Source: CTV News: Highlights of the Federal Budget
Source: CBC News: Flaherty Sticks to Deficit Pledge, But Adds No Details
Again, I'm still on the mend, so getting here to post isn't always a priority at the moment. However, I've found some time and a comfortable sitting position, so let's begin.
The House of Commons in back in session, for the first phase of the first Harper Conservative Majority government. Andrew Scheer was elected by his peers to serve as Speaker of the House, making him the youngest Speaker in the history of the Commons at 32 years old. The Throne Speech was handed down last Friday, during which a Senate Page engaged in some civil disobedience by holding up a sign saying 'Stop Harper' during the reading of the speech.
The page of course was fired from her position, but she seems to have entered the spotlight well enough that I don't think finding future employment will be too hard for her. Most of the parties have condemned her actions, or at least her methods.
And that brings us to budget day. I haven't had a chance to read through the whole budget text yet, but from what I'm reading in the highlights...It's more or less what we've expected. A re-hash of the failed budget from before the election, but with a few new goodies for a select few in it.
Primarily, Harper's Government has added the $2.2 billion dollar payment to Quebec to the budget; a move they would not add for the Bloc Quebecois for their support prior to the non-confidence vote that brought the government down.
Of course, hindsight is 20/20; but this is clearly nothing more than an attempt by the Harper Government to bolster their fortunes in Quebec. With the Bloc Quebecois decimated by the NDP in the election, the Conservatives are now hoping to replace the NDP as the first choice of Quebec voters.
After all, the Conservatives also took a number of wallops in Quebec as well, as several prominent Cabinet Ministers were relieved of their jobs and seats in the election. It's speculative, but I don't believe we'd have seen this measure in the budget had the Bloc Quebecois maintained their seat count, or if the Conservatives had surpassed the NDP in the province.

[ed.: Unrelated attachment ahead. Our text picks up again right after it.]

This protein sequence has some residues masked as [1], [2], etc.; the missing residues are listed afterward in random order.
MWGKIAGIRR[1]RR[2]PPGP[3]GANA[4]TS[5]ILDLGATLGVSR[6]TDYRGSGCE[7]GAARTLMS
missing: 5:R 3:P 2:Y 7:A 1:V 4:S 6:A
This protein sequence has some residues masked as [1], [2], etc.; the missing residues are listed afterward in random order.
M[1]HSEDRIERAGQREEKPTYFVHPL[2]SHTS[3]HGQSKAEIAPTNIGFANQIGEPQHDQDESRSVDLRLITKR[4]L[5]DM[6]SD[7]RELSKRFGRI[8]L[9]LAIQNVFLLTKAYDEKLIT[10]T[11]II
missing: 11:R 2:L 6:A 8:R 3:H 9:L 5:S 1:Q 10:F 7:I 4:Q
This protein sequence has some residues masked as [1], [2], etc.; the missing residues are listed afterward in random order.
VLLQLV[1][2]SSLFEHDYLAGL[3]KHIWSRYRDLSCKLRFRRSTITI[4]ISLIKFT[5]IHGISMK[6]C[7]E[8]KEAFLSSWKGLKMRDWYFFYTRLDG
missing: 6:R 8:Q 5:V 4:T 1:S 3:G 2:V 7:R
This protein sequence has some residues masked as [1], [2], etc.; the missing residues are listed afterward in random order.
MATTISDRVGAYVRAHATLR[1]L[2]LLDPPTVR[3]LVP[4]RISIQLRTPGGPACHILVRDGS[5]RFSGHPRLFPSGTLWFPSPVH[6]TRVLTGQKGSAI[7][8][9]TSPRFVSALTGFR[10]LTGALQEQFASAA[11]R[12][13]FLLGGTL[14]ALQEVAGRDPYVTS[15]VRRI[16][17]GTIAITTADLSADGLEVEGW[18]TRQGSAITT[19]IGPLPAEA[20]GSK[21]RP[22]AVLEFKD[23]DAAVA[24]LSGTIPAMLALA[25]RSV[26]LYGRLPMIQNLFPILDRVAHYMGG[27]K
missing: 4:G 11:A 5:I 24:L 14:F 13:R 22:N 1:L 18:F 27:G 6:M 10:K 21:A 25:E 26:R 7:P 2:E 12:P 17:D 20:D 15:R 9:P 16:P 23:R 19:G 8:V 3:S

So, the budget so far contains an attempt to buy Quebec voters to the Conservative Party with tax dollars. What else does it have?
Despite it becoming a major talking point in the Maritimes, there is no mention of Federal support for a power project in Lower Churchill. This could also be tied to the idea of bolstering support for the Conservatives in Quebec, as Premier Jean Charest and others balked the idea as it would be harmful to Quebec's hydroelectric power providers.
Whether or not that is the reason why the Conservatives have put off the Lower Churchill project, despite being the first party to pledge support during the election, remains to be seen.
And finally, depending on who you believe, the talk of the deficit continues.
During the election, Jim Flaherty and Stephen Harper began to throw out numbers on when the deficit would be rolled back. Despite a budget saying it wouldn't happen until 2014 - 2015, I recall them coming out and saying a Conservative majority could roll back the deficit by 2013.
Despite this claim that the deficit could be rolled back years ahead, Flaherty's budget contains the same numbers as before, without the election time calculation. In fact, a year has been ADDED to the budget deficit numbers, with Flaherty's own projections suggesting that the deficit will be gone by 2015 - 2016.
And of course, Flaherty touts programs cuts and government spending cuts as the primary means of achieving the reduction of the deficit.
So, we have 2 broken promises (deficit reduction by 2013, Lower Churchill Federal support) and a massive payout to Quebec at a time when austerity is being preached and ways to save money within the government are being talked about. And that brings us to one promise they did keep: the promise to remove political per vote subsidies.
Now, I've talked about this issue before. Political subsidies allow parties to be able to share their message with Canadians, while decreasing the influence of powerful interests behind the scenes. While there are caps on how much a person can contribute to a political party, and bans on corporations and unions and other groups from contributing at all, the subsidies ensured that parties stood on equal footing compared to their support.
By removing the subsidies, we are allowing ONE PARTY to control the message. One party that is able to raise more money will be able to buy more air time, buy more advertising in papers and billboards, and be able to get their message out louder and more often than the other parties.
That is not democracy, that's oligarchy.
In order for democracy to work, political parties must stand on an equal footing and be able to get their messages across to voters. We cannot allow those with the most money to simply control the agenda and the message, to decide what is and is not important and what does and does not have merit in discussing. If we do that, then one party will always control the message and the medium and will clobber the electorate over the head into believing their spin and their bias, not the truth.
Democracy must be fair and balanced and removing these subsidies will only tip the scales and allow the Conservatives to control the message and the debate. Democracy thrives on debate and the free exchange of ideas, and this removal of subsidies will only foster the destruction of these ideals.
All in all, a budget that addresses nothing more than the Conservative desire to attract more voters and increase their own political fortunes.